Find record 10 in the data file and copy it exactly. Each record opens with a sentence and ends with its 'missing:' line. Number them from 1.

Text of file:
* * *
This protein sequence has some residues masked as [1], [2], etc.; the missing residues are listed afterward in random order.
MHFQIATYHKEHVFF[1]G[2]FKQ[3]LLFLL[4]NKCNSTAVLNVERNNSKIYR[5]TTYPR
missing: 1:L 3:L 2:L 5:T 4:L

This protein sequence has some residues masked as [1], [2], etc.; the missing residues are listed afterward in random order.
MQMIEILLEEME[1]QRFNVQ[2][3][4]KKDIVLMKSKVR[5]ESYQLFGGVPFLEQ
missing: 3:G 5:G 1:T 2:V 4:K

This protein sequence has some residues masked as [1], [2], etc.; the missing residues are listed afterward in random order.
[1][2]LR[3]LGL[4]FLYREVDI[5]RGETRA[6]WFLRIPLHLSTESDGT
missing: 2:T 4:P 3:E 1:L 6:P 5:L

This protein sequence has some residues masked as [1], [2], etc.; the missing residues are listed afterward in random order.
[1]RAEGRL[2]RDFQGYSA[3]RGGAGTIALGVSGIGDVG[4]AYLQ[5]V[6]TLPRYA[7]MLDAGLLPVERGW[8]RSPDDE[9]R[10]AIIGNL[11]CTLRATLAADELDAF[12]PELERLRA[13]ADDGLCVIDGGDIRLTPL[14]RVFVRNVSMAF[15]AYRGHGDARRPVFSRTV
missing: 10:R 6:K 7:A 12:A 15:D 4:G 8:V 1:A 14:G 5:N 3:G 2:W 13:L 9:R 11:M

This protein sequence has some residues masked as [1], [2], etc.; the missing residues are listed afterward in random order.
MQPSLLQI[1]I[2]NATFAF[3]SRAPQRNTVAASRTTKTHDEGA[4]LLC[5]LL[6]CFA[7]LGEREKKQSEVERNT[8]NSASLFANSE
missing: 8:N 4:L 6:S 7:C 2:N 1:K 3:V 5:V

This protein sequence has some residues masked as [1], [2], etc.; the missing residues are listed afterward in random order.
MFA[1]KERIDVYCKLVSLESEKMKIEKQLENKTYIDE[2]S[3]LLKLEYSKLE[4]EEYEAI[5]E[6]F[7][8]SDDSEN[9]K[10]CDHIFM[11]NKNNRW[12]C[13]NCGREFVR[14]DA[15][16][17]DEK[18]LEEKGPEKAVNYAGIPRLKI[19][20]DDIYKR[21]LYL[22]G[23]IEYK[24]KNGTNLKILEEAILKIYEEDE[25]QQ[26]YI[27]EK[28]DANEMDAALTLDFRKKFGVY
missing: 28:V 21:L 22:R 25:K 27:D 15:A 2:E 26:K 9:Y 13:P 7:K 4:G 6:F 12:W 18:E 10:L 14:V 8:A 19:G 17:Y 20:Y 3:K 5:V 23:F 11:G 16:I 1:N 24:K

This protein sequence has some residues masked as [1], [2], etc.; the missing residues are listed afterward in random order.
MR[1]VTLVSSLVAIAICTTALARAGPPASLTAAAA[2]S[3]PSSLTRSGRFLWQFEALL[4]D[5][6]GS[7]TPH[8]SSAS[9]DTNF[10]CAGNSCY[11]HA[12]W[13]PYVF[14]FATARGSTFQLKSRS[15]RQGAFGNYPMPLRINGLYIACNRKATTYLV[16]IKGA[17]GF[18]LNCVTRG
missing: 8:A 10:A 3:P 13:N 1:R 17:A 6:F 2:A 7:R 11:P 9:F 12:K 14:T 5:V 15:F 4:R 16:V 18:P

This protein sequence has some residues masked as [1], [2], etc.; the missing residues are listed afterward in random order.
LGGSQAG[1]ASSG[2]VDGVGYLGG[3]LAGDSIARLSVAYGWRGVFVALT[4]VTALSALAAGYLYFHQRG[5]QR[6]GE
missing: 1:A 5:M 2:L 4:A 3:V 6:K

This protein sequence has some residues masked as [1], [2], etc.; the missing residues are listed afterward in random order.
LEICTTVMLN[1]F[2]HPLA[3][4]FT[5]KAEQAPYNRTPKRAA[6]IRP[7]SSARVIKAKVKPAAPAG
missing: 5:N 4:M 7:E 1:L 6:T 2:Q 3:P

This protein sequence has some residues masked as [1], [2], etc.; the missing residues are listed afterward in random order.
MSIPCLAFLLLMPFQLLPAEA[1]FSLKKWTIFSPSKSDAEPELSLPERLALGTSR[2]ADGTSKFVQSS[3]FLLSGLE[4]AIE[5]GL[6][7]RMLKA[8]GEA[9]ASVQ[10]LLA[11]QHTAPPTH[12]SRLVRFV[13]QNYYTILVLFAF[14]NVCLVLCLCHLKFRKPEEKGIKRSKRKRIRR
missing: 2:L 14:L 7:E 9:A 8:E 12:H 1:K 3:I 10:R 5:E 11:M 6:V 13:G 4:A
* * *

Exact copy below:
This protein sequence has some residues masked as [1], [2], etc.; the missing residues are listed afterward in random order.
MSIPCLAFLLLMPFQLLPAEA[1]FSLKKWTIFSPSKSDAEPELSLPERLALGTSR[2]ADGTSKFVQSS[3]FLLSGLE[4]AIE[5]GL[6][7]RMLKA[8]GEA[9]ASVQ[10]LLA[11]QHTAPPTH[12]SRLVRFV[13]QNYYTILVLFAF[14]NVCLVLCLCHLKFRKPEEKGIKRSKRKRIRR
missing: 2:L 14:L 7:E 9:A 8:E 12:H 1:K 3:I 10:R 5:E 11:M 6:V 13:G 4:A